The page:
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The Role of Transfer in Language Acquisition

The Role of Transfer in Language Acquisition

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Published by: ablanguages on Feb 13, 2009
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07/30/2013

 
B. A. in English – University of BelgranoAcquisition of first and second language
Pampillo, Soledad - Duarte, Analía
 Transfer
Group members: Bozzani, Ana LauraCruells, Nancy C.Gómez Dova, ValeriaMoix, Jorgelina
 
University of BelgranoAcquisition of first and secondlanguageB. A. in English
2003
Bozzani-Cruells-Gómez Dova-Moix2
 
University of BelgranoAcquisition of first and secondlanguageB. A. in English
 TOPIC: TRANSFERHardly anyone will argue that the more related a language is to anypreviously acquired language, the less time it takes learners to be able tounderstand a spoken or written message in that language. At the initialstage of learning, the foreign language learner largely depends onestablishing equivalence between new items and the ones already existingin his memory store. Crosslinguistic equivalence between L1 and L2/L3, asthe learner perceives it, provides the basis for his learning of new items,and where such equivalence can be easily and naturally established,transfer will be inevitable. In the following pages, we will deal with twomajor factors that interact in the determination of transfer: 1) the learner’sperception of L1-L2/L3 distance and 2) the degree of markedness amongdifferent language parameters. Through the analysis of the learningexperience of Japanese students of L2 English and L3 Spanish, it is thepurpose of this paper to show that the more similar linguistic structures inlanguages are, the greater the likelihood of transfer there will be.Historically, language transfer has been defined differently indifferent theories of L2 acquisition. On the one hand, Behaviourist viewsand the Contrastive Analysis Hypothesis (CAH) considered transfer interms of habit formation. On the other hand, the minimalist position, whichappeared as a rejection to the CAH, tried to diminish the importance of theL1 and to emphasize the contribution of universal processes of languagelearning, such as hypothesis-testing. However, it is now widely acceptedthat the influence of the learner’s L1 cannot adequately be accounted forin terms of habit formation. Nor is transfer simply a matter of interferenceor of falling back on native language. Nor is it just a question of theinfluence of the learner’s L1, as other previously acquired languages canalso have effect. Odlin offers this definition of transfer:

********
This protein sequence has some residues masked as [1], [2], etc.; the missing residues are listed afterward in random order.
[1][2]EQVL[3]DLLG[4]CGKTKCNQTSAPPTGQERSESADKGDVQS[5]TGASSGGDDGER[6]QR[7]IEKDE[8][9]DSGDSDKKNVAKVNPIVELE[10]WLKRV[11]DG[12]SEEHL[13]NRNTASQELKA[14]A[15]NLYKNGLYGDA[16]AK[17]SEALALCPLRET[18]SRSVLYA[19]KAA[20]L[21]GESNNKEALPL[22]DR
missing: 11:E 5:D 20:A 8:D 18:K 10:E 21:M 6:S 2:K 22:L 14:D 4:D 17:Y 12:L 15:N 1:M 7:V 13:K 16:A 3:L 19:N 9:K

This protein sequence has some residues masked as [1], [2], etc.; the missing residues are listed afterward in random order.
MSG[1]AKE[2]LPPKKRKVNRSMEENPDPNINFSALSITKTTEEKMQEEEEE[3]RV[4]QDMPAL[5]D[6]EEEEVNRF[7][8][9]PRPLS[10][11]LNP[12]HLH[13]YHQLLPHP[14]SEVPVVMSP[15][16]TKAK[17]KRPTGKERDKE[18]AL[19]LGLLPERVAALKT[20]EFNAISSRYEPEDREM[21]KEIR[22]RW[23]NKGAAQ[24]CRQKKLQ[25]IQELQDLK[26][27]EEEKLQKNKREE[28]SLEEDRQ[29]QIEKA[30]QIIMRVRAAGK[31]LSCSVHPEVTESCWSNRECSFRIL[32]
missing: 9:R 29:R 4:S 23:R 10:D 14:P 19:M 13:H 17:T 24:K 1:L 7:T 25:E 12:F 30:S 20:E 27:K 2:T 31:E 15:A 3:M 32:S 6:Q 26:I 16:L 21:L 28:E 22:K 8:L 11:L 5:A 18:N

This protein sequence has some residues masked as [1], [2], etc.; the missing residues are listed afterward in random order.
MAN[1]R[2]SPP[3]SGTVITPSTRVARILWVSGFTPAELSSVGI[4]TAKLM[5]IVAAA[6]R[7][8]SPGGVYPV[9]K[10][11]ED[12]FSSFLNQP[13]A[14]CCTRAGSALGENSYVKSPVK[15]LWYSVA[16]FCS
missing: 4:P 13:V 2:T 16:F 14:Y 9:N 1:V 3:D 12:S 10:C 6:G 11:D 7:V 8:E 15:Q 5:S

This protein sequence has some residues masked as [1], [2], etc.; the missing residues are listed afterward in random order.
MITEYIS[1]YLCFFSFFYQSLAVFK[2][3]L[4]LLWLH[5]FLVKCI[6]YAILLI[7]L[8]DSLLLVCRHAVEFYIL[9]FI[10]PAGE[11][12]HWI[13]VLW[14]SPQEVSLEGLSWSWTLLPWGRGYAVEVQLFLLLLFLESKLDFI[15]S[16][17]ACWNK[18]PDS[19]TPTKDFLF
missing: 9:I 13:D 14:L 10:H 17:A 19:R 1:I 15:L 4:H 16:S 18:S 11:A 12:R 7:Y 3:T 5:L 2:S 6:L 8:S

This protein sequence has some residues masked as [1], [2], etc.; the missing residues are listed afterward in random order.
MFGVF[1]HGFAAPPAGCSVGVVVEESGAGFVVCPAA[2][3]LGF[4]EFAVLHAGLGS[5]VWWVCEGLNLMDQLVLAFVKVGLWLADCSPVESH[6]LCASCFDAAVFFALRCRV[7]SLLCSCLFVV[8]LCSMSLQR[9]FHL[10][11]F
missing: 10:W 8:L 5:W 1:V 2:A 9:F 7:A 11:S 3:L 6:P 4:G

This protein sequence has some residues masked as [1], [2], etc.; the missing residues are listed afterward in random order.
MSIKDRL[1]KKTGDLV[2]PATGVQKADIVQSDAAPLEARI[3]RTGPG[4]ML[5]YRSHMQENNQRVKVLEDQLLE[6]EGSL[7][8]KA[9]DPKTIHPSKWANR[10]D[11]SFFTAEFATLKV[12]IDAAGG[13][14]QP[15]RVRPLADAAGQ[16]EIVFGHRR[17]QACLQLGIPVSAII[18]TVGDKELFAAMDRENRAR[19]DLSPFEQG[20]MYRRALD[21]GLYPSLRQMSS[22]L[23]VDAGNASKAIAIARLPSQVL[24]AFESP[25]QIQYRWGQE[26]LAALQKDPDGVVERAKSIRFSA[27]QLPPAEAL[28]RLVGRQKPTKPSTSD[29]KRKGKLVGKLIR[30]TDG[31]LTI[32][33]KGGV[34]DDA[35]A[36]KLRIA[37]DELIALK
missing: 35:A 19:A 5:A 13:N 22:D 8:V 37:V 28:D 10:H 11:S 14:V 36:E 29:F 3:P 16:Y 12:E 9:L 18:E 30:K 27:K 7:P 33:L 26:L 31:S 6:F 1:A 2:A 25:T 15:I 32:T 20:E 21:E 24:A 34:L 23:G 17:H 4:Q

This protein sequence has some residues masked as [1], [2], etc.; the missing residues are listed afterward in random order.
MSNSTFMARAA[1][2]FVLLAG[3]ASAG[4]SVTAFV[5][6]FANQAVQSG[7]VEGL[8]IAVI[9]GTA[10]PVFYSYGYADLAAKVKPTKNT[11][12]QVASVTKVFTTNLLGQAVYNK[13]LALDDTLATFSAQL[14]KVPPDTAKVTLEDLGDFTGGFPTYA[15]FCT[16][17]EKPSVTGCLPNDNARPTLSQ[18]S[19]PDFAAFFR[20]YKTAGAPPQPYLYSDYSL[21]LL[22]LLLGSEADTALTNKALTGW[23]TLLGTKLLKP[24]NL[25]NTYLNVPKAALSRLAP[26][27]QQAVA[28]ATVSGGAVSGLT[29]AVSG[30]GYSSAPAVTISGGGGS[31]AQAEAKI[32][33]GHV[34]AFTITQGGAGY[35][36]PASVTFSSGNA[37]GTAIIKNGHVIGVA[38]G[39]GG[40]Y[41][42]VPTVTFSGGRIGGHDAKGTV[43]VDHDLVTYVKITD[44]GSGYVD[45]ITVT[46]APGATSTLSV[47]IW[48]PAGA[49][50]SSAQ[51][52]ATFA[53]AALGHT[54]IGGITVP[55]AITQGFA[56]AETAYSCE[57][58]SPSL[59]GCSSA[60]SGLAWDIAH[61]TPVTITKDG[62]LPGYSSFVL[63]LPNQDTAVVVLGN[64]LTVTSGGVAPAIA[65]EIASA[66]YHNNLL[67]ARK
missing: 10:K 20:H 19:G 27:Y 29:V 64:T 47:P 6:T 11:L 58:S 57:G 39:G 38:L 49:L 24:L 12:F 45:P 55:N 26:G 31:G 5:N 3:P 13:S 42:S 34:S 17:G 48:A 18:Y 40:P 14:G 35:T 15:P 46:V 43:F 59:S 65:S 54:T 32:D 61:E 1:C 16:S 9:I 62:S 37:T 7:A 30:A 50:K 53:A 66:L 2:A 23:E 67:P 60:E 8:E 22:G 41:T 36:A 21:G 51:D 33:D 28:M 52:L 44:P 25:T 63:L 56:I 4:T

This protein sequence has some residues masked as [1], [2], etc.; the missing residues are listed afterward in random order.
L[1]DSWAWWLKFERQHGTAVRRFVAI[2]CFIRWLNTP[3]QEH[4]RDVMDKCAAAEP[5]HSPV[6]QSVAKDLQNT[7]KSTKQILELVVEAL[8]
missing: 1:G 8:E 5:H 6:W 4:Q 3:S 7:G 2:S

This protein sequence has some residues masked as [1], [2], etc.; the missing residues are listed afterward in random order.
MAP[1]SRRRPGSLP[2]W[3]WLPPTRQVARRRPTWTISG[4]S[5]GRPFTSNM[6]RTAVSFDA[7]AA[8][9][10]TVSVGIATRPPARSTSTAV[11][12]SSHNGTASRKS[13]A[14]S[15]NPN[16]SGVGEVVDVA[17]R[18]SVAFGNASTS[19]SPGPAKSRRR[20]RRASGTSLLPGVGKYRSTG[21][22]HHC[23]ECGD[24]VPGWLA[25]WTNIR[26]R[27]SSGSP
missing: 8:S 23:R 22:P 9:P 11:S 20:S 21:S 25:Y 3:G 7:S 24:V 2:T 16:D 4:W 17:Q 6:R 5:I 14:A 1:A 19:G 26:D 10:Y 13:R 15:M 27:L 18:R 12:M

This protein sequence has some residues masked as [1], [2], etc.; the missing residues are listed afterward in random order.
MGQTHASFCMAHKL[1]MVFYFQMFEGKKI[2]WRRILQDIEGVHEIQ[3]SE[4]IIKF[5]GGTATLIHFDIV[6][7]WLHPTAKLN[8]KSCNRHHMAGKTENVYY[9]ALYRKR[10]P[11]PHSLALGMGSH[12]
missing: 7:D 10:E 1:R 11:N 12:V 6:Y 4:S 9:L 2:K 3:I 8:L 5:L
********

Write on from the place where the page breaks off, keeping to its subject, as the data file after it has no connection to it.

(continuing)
“Transfer is theinfluence resulting from the similarities and differences between the TL
Bozzani-Cruells-Gómez Dova-Moix3

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